Q:


4/28/2014
I have a new patient who was diagnosed with urticaria pigmentosa as a child. She developed some systemic symptoms over the years. She was treated with PUVA light therapy, antihistamines and cromolyn sodium in the past. Her baseline tryptase level was 18 in 2011; BM biopsy in 2011 revealed 5-7% mast cells, was negative for c-KIT mutation but positive for one minor criterion (her mast cells co-expressed CD117 with CD2 and/or CD25). So diagnostic criteria for systemic mastocytosis were not met. She had a baby 18 months ago so had put her own care on hold. She came to see me because she is having worsening systemic symptoms-fatigue, achy joints/bones, decreased concentration.
 

I restarted antihistamines (H1 and H2 qd with goal to increase to bid). I am considering adding Singulair if needed.

I am rechecking a baseline tryptase level.

I prescribed an Epipen (no h/o anaphylaxis).

I'm planning to order a DEXA scan to r/o osteopenia/osteoporosis (she never had one).

I spoke with her hematologist from 2011 who has never had a patient with mastocytosis but is willing to do a repeat BM biopsy.


I'm wondering if there are any guidelines for repeat BM biopsy? I think she warrants one given her systemic symptoms. Do you know of any hematologists who are experts on this disease? Also, is there anything else I should be doing for this patient in terms of workup, management (other medications to use like cromolyn?), surveillence?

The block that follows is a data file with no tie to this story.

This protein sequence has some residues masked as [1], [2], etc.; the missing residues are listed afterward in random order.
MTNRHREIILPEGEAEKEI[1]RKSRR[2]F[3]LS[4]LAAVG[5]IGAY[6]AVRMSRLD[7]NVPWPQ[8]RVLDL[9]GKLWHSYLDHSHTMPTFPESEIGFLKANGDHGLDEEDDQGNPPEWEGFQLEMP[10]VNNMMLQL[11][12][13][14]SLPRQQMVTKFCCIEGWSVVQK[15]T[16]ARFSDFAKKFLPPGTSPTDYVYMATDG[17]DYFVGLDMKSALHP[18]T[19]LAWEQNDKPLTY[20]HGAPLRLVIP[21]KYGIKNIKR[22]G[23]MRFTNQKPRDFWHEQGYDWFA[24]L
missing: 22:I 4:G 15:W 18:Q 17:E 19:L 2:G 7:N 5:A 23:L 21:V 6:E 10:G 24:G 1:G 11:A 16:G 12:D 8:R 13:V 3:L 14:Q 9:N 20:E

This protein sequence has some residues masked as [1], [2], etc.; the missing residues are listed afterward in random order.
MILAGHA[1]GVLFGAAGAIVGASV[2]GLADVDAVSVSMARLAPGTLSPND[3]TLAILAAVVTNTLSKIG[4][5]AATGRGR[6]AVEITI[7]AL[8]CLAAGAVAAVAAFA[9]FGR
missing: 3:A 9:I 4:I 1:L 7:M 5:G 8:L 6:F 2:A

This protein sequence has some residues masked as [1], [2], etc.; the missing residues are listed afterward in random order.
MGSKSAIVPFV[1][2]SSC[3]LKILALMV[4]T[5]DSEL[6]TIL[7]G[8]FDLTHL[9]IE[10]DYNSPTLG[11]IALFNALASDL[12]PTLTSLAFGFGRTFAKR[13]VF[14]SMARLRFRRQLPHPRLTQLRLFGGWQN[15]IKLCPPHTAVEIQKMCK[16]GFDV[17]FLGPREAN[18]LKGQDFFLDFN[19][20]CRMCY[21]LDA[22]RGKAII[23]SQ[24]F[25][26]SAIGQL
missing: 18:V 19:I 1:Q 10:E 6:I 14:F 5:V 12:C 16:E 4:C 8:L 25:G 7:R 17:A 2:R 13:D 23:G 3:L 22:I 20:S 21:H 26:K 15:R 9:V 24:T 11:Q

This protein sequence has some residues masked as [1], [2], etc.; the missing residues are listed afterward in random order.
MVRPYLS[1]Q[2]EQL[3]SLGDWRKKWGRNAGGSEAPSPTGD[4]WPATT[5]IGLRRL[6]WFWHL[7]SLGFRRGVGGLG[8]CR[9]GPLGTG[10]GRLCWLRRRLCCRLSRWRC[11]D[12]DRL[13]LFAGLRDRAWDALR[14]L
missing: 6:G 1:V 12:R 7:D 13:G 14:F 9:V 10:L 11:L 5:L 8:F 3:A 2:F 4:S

A:

Thank you for your inquiry.

There are no definitive criteria as to when to do a repeat bone marrow. However, in your patient, I think a bone marrow at this time is clearly indicated. The diagnosis of mastocytosis is not infrequently missed, and I think that you are prudent in considering sending your patient to a center which has experience with mastocytosis and mast cell activating disorders. I know of a few centers which you could consider. These are:

1. The Center for Mast Cell Disorders at Brigham in Boston under the aegis of Dr. Mariana Castells and Cem Akin.

2. The Mayo Clinic in Rochester, Minnesota. Dr. Butterfield at this institution has a special interest in mastocytosis.

3. Dr. Lawrence Schwartz at Virginia Commonwealth University.

In the meantime, the workup and treatment that you have planned is appropriate. You might also consider the following:

1. Adding cromolyn sodium as you mentioned.

2. Adding ketotifen 100 mg b.i.d. (this drug can be purchased online from either Canada or Great Britain).

3. As a screen for a bone marrow, performing an 816V mutation analysis on whole blood.

Finally, the following references would be of help to you:

1. Akin C1, Valent Diagnostic Criteria and Classification of Mastocytosis in 2014 . Immunol Allergy Clin North Am. 2014 May;34(2):207-218. doi: 10.1016/j.iac.2014.02.003.

2. Lee MJ, Akin C. Mast cell activation syndromes. Ann Allergy Asthma Immunol. 2013 Jul;111(1):5-8. doi: 10.1016/j.anai.2013.02.008. Review

3. Hamilton MJ, Hornick JL, Akin C, Castells MC, Greenberger NJ. Mast cell activation syndrome: a newly recognized disorder with systemic clinical manifestations.

Thank you again for your inquiry and we hope this response is helpful to you.

Sincerely,
Phil Lieberman, M.D.

AAAAI - American Academy of Allergy Asthma & Immunology